“No amount of guilt can change the past, and no amount of worry can change the future.”
Image from Unspalsh by Lesly Juarez
The practices of guilt and worry are actually habits we form through our lives.
Close your eyes and look back in time at your upbringing under the influence of friends, family, school, religious institutions, the economy and the media, who always thrive on drama.
Take a few minutes to look also around your world as it exists today, and into the future to see what conversations or inner chatter occupies some or much of your thoughts.
Given that this line of thinking often results in frustration, exhaustion, uneasiness, and upset, ask yourself: How does my thinking this way help?
Assuming your answer to the question is “It Doesn’t,” what alternative strategies can you try to reduce or eliminate guilt and worry from your life?
“Everything comes to pass; nothing comes to stay.”
—Matthew Flickstein, teacher of insight meditation
What do weekends, holidays, vacations, and happy times have in common?
What do colds, the flu, Mondays, and boring meetings have in common?
What does the first list have in common with the second?
If your answer was that they all come and go, do not last, or that, in mindfulness terms, they are impermanent, you are correct.
Whether you are happy that certain events occurred, or are sad they have come to an end, the law of impermanence is something of which you can be certain.
How can you apply the law of impermanence in your personal or professional worlds in the days and weeks ahead? How might that maximize the Ups and minimize the Downs of life?
“The more you eat, the less flavor. The less you eat, the more flavor.”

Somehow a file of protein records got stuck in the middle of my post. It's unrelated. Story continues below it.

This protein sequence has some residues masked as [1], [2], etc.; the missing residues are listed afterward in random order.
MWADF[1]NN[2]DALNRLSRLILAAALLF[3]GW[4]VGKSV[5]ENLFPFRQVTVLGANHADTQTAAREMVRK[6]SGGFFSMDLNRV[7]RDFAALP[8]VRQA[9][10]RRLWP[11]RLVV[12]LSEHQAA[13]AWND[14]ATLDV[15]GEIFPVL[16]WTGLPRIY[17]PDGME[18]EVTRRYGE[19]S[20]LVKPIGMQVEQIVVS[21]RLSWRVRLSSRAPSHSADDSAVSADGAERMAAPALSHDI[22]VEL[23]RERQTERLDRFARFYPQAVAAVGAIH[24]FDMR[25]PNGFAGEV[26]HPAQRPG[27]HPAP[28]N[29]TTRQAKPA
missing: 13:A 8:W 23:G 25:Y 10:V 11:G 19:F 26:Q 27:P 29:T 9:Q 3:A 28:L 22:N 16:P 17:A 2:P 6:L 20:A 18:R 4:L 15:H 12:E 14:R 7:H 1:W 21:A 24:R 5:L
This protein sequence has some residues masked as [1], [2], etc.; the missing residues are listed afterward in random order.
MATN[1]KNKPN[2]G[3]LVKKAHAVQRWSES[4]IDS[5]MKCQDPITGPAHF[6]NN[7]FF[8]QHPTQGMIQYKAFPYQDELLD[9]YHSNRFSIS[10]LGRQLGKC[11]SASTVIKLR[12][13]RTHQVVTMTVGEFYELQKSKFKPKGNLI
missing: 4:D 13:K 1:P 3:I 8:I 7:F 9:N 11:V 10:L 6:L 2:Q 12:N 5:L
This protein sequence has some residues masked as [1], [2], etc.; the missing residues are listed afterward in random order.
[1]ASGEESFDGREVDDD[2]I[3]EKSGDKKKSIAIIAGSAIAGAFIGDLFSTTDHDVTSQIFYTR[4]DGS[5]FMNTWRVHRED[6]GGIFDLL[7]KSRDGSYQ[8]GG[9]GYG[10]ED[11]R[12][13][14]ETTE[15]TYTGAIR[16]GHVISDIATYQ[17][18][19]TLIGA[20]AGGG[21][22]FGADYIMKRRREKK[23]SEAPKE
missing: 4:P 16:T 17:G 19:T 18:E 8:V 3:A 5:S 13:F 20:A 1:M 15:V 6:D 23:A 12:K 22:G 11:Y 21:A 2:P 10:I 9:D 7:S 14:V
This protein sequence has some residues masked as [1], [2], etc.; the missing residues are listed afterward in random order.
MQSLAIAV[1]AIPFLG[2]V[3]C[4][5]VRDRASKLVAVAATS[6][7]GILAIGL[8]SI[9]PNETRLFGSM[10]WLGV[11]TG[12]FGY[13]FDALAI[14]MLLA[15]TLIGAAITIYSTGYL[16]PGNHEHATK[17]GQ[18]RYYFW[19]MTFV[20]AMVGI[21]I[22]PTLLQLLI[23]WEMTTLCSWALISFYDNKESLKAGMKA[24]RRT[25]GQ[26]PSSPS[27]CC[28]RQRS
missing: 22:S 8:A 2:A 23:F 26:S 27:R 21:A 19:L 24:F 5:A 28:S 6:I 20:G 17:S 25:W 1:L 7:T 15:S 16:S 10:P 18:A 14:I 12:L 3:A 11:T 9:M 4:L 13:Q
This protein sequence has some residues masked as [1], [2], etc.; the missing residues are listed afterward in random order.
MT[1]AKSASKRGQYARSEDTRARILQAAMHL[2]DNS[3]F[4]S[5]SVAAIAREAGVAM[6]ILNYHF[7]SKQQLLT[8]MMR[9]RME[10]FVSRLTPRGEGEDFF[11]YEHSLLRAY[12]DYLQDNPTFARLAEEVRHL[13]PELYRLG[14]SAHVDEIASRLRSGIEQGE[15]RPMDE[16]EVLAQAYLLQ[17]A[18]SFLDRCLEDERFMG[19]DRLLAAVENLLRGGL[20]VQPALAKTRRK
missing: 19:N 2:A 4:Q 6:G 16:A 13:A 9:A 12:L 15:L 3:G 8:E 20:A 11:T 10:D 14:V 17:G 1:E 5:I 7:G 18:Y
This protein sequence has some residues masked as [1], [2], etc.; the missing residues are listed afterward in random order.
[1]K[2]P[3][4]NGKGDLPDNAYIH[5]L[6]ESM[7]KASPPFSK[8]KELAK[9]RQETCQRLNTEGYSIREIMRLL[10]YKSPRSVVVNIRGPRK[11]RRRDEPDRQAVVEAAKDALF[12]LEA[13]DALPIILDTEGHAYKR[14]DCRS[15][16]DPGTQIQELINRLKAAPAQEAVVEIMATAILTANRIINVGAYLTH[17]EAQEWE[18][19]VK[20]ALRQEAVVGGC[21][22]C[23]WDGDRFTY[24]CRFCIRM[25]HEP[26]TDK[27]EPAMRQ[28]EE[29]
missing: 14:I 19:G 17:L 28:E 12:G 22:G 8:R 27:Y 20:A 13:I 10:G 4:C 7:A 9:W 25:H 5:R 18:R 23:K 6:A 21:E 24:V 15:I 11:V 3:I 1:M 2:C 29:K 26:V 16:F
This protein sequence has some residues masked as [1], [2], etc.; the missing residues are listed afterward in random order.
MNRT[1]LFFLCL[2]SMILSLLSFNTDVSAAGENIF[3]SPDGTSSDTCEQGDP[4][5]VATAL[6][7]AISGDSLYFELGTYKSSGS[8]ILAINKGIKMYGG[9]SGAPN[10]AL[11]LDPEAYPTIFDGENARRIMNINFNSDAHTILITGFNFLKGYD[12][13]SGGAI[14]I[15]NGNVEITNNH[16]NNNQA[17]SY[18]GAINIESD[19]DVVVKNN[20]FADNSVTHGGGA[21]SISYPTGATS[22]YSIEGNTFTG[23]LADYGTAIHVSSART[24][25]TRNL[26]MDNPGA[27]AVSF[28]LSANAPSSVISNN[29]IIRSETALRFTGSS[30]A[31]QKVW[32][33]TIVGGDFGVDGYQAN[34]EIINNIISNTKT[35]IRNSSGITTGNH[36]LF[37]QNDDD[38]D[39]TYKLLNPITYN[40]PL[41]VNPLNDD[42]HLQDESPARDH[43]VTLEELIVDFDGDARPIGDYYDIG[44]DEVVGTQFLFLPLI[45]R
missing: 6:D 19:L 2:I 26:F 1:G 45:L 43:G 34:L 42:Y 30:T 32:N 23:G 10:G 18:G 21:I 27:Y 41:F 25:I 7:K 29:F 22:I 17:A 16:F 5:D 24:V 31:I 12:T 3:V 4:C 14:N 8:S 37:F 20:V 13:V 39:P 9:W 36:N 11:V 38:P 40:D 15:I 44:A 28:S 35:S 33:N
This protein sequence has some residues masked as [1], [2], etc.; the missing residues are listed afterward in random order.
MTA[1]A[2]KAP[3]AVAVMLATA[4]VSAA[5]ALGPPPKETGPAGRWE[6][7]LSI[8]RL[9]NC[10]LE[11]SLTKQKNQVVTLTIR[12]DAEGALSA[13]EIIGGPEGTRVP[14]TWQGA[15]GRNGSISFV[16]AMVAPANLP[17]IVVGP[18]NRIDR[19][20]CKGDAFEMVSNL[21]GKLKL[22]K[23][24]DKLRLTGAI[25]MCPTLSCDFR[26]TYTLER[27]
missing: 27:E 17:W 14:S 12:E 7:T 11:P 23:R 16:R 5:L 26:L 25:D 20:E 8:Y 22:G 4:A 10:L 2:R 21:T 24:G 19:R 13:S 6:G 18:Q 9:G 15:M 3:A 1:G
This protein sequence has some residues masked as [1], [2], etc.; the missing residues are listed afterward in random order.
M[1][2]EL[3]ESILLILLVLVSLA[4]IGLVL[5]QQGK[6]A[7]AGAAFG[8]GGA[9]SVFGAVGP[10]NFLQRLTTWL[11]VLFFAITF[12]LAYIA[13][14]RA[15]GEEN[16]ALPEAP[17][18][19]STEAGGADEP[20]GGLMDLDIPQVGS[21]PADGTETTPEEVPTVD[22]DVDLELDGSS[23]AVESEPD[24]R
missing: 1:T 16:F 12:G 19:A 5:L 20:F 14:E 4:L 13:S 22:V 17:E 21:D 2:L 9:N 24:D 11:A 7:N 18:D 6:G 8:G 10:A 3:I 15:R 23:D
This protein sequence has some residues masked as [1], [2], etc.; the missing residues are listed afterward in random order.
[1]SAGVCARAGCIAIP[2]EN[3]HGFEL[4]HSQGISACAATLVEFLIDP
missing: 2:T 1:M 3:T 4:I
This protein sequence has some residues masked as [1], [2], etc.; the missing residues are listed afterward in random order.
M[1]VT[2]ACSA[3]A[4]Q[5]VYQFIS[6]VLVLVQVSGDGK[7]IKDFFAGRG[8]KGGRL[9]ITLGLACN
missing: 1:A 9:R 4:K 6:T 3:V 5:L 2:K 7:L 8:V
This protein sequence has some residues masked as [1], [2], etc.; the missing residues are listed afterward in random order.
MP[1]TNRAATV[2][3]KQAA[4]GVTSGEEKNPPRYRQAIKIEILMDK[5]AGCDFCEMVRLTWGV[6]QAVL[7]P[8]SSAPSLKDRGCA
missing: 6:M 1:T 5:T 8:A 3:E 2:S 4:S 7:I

Image from Unsplash by Kawin Harasai
The next time you sit down to enjoy one of your favorite meals, try this:
For the first ten minutes, eat only three to five mouthfuls, paying particular note to the texture and flavor of each bite you mindfully chew.
Next, take a “Thanksgiving Size” portion of the same meal, and chow away. Make sure you go beyond your level of satiety to the point of moderate discomfort. Pay particular attention to your awareness of texture and flavor.
Where and how would the practice of eating less in a more mindful manner bring you greater pleasure and perhaps a bit smaller waistline as a bonus?
“Speak when you are angry and you’ll make the best speech you’ll ever regret.”
—Ambrose Bierce, 18th Century American Writer and Civil War Soldier
Image from Flickr by Sid
When was the last time you lost your temper and really let someone have it? Perhaps you even rehearsed your speech and shared your seemingly justified attack articulately with equally practiced volume and gestures.
What happened after the initial “feel better” burst of adrenaline and getting things off your chest?
If you are like many, you may have experienced considerable fallout, and repercussions much like the aftershocks of an earthquake.
Where would counting to ten or a hundred, or simply holding your tongue more frequently, dramatically reduce the number of regretful interactions you experience?
“Mindfulness gives you time. Time gives you choices. Choices, skillfully made, lead to freedom.”
—Bhante Henepolo Gunaratana, Sri Lankan Buddhist monk
We’ve all heard the phrase, “The choices we make make us.”
Do you agree? Perhaps if we were all able to make even better choices, we would experience the freedom and fulfillment of an even more wonderful life.
Today’s quote suggests that through increased mindfulness and greater self awareness we can all find time to make better, more discerning choices about how we spend this precious resource.
How can and will you invest a bit more time on a daily basis to strengthen and build your mindfulness muscle?
If you are new to such practices, consider starting with 5 minutes in the morning or evening in a practice such as meditation, gratitude reflection, or some form of life review, to enhance this skill.